It happens sometimes that you accidentally star in a little public performance of your very own comedy, tragedy or melodrama. You’re running for your morning bus, briefcase swinging jauntily, when you trip and tumble playground-style to the footpath. You’re trapped in the heavy breathing silence of a crowded lift when your lover says something infuriating (‘What did you just say?’), or your child asks a rather delicate question, or your mother calls on your mobile to shriek dire warnings. You’re shuffling past a row of knees in the cinema, caught in the spotlight of the previews, when you tip your popcorn into a stranger’s lap. You’re having one of those days of accumulating misery when you argue violently with someone in a position of power: a bank teller, a dry-cleaner, a three year old.
You can either ignore your silently grinning spectators, glower at them or shrug humorously. If you’re a flamboyant type, you might like to give them a little bow. It doesn’t really matter much what you do, because you have no control over your role in the amusing little anecdotes they’re already busy composing; if it suits them, they will rob you of even more dignity.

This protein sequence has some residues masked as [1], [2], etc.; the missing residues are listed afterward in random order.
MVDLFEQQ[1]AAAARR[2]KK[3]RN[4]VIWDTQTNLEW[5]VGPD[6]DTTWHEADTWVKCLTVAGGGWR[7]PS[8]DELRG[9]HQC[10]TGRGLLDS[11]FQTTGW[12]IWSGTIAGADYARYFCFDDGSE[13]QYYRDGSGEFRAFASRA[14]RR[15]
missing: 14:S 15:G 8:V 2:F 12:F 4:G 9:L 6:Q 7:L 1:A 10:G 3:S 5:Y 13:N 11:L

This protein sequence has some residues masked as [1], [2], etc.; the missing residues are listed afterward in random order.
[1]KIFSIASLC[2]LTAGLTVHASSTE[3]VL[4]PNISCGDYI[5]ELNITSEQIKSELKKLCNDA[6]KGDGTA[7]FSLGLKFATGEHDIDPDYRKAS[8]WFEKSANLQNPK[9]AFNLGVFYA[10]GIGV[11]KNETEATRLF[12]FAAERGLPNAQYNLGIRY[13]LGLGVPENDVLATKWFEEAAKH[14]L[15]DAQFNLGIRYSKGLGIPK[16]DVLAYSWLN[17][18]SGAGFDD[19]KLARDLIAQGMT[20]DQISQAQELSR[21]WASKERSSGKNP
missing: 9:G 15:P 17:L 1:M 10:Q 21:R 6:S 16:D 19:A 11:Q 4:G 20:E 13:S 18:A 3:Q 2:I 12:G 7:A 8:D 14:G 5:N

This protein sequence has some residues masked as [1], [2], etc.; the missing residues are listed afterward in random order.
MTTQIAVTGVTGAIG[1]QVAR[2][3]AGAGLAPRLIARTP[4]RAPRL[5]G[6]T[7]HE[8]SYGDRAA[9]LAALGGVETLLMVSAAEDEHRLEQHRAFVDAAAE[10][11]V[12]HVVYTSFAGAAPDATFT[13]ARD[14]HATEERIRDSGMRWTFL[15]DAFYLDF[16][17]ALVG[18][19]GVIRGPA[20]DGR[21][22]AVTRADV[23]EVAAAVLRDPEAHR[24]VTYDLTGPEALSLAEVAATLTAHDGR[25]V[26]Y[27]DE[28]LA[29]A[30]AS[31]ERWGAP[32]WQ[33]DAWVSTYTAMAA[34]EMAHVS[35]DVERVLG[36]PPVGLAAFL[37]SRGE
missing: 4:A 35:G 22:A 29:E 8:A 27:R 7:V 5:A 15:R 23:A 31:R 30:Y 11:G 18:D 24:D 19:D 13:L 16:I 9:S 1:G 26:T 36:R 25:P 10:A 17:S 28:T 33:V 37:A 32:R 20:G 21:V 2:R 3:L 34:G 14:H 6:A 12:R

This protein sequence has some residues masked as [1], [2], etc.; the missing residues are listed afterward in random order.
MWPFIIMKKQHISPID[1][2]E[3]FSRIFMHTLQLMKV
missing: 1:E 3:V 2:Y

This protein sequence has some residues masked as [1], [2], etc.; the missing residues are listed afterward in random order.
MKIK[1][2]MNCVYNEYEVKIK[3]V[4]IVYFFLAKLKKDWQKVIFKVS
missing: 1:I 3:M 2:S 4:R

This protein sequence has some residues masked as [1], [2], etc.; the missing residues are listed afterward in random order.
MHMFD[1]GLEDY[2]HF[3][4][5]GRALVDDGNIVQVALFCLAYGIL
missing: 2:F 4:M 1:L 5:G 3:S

It happened to three women one cold June night in Sydney. (Actually, it had been happening to them all their lives, but this time their performance was especially spectacular.)
The setting was a busy seafood restaurant endorsed as ‘full of surprises’ by Sydney’s Good Food Guide and their audience excluded only those suffering from excessive good manners. Everyone else witnessed the entire show with complete, bug-eyed enjoyment.
Within hours this little incident was being described and re-enacted for the pleasure of babysitters, flatmates and partners waiting at home. By early the next day at least a dozen versions of the story were doing the rounds of office cubicles and coffee shops, pubs and preschools. Some were funny, others disapproving; many were censored, a few were spiced up.
Of course, not one was the same.
The Birthday Brawl
Last night? Eventful.
No mate, not that sort of eventful. The blind date was a disaster.
No, it wasn’t too soon after Sarah. I told you, I’m ready to get back out there. The problem was her voice. It was like trying to hear someone on a bad line.